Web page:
Alexander 'Sasha' Chislenko
>Is the U.S. government, the ultimated legal entity in the country,
>responsible to any degree for its statements? I.e., would anybody
>there suffer if these projections appear to be complete bogus?
When viewing Clinton on TV, it helps to post a note to one's screen:
That puts the address in perspective. Not even Alan Greenspan can say how many layers of fraud and deceit cover the facts about the finances of Social Security. The folks who count on Social Security really do need it, especially after buying deeds to the Brooklyn Bridge.
>I would find it more likely that there will be no budget surplus
>in the next 15 years, the next 30 years will see dramatic changes
>in demographic patterns because of changes in global economy and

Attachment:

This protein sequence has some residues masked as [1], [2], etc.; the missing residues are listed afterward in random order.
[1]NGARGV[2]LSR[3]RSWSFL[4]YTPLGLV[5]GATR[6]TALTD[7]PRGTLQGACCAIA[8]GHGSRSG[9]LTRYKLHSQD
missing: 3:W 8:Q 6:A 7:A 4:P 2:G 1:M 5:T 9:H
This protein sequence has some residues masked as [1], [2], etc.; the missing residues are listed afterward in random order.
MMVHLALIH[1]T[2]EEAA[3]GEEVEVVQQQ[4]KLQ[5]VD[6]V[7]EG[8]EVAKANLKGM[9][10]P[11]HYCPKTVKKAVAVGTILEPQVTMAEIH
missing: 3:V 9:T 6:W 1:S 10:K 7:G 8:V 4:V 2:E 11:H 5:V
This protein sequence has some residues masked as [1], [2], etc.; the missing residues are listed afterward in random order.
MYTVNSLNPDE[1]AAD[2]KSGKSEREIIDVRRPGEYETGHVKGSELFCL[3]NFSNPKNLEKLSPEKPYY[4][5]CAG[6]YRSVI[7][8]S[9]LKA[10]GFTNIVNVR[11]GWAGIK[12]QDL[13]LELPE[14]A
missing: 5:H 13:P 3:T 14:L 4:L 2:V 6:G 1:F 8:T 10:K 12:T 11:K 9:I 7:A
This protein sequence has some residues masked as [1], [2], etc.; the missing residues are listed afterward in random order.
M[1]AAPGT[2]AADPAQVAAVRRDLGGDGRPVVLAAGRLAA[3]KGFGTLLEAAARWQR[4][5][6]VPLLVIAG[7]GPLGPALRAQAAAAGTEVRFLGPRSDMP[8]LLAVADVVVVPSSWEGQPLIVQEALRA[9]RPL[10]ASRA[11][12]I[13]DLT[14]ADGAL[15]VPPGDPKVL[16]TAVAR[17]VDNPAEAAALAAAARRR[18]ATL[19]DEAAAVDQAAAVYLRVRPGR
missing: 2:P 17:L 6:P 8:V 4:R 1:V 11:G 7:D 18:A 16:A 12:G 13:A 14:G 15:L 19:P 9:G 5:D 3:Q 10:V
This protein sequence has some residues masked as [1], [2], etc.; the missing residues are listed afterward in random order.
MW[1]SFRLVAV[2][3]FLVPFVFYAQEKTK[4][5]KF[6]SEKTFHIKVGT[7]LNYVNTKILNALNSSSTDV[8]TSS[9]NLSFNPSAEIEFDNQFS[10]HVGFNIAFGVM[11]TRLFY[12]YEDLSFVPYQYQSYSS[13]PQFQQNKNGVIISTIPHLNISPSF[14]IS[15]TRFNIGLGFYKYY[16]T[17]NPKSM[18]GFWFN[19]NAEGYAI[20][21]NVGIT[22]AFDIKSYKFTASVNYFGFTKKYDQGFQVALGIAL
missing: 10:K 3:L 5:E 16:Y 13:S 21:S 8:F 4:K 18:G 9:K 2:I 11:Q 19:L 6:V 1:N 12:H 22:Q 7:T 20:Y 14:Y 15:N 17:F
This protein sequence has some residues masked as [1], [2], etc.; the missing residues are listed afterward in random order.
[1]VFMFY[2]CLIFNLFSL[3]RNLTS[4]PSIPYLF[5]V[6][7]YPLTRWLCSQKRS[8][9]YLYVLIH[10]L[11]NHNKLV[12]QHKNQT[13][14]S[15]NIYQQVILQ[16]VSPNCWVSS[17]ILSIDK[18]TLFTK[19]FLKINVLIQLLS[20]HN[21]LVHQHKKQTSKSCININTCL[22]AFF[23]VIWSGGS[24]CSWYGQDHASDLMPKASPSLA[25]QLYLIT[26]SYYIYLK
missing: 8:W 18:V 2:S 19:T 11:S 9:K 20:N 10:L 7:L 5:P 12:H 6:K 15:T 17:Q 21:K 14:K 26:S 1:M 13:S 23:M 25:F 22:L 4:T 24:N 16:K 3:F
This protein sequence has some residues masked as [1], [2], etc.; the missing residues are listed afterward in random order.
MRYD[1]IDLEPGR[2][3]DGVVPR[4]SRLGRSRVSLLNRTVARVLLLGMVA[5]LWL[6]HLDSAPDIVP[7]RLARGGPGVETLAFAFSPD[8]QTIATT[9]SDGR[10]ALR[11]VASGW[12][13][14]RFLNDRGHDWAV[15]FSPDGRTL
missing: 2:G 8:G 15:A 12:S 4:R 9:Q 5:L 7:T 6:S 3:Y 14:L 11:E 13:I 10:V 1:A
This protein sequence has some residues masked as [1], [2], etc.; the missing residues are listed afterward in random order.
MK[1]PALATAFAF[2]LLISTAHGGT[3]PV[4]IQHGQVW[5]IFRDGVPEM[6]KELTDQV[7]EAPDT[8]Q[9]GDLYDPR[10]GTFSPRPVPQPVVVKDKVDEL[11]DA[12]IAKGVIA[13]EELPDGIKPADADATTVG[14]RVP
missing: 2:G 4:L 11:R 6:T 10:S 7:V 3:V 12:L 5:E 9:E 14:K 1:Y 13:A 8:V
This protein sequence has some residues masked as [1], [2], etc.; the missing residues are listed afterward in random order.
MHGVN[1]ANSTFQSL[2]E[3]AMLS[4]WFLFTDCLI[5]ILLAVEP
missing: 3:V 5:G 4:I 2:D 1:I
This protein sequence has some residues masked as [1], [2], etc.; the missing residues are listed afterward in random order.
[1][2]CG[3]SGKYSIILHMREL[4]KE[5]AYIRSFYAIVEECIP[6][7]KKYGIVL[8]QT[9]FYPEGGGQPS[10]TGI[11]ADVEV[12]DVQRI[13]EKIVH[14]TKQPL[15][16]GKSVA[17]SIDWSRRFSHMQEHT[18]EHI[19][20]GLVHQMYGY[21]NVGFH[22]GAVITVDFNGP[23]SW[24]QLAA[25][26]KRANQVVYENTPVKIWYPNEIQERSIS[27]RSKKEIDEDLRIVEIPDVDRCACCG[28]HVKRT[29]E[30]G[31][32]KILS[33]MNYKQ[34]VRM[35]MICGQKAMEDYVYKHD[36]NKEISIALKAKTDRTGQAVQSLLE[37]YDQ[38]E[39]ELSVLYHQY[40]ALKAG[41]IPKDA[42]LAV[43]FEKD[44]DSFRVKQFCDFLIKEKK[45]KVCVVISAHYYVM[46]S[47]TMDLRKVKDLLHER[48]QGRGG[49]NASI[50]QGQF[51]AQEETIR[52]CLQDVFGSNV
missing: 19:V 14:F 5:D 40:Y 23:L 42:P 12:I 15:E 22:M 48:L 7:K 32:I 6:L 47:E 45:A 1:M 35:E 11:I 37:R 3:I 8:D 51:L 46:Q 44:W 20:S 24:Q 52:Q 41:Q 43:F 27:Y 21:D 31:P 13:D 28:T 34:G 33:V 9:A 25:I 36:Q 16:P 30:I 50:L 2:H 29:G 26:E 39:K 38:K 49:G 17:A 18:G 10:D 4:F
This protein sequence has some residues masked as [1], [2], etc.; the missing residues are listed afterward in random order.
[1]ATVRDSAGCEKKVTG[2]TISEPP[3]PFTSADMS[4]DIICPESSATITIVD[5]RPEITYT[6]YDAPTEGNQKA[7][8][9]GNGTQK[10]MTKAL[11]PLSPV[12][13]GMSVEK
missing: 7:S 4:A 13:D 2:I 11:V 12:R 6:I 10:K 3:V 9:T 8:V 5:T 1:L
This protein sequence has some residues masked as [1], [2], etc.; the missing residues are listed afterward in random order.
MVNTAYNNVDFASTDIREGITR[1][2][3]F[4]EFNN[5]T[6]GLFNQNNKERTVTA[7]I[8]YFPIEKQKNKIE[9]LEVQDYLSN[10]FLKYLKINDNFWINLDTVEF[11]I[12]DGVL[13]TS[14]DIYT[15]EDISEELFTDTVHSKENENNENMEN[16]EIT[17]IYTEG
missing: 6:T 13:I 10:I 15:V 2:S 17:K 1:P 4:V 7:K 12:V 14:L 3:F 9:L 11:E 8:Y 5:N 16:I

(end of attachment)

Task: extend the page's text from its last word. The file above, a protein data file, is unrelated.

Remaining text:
>health-related sciences, and that Social Security, U.S.A, and
>American dollar will not exist in their current form in 55 years.
>I am not sure humans will exist in their current form at that time,
>either, but being a responsible person, I would not make forecasts
>with a large margin of error :-)
The US has a bureaucrat surplus, not a budget surplus. Solution: Give the surplus to the out-of-work former goverment employees displaced by automation.
>Apparently, at least one of these two forecasts is seriously
>delusionary. Which one(s), do you think? And more importantly:
>does it matter?
Don't trust any forecasts, including those from the weather station. Forecasts matter to the people who make forecasts, obviously. Responsible folks such as yourself (I'll take your word for it) could probably plot the intentions of forecasters on a graph of their social engineering projections to determine just how far up the river they intend to sell us.
--J. R. Molloy